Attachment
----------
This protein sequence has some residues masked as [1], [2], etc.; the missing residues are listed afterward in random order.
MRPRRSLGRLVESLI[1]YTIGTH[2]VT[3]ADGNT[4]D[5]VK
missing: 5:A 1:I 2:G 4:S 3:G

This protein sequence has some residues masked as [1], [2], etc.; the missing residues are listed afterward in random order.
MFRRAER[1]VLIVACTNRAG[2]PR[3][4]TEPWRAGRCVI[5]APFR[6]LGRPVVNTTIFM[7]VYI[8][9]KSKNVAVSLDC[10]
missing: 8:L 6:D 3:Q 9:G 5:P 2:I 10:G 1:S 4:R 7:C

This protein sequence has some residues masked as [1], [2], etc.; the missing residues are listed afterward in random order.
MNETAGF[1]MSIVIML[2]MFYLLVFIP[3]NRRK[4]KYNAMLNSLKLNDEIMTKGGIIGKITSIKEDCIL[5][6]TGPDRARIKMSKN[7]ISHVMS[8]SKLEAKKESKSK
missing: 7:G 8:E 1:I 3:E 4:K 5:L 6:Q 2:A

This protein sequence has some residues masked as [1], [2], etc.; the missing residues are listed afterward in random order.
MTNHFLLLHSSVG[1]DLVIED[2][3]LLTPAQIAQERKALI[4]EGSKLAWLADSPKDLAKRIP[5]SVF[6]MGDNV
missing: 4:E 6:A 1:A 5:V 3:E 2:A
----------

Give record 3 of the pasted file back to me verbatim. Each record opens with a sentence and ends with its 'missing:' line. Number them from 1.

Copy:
This protein sequence has some residues masked as [1], [2], etc.; the missing residues are listed afterward in random order.
MNETAGF[1]MSIVIML[2]MFYLLVFIP[3]NRRK[4]KYNAMLNSLKLNDEIMTKGGIIGKITSIKEDCIL[5][6]TGPDRARIKMSKN[7]ISHVMS[8]SKLEAKKESKSK
missing: 7:G 8:E 1:I 3:E 4:K 5:L 6:Q 2:A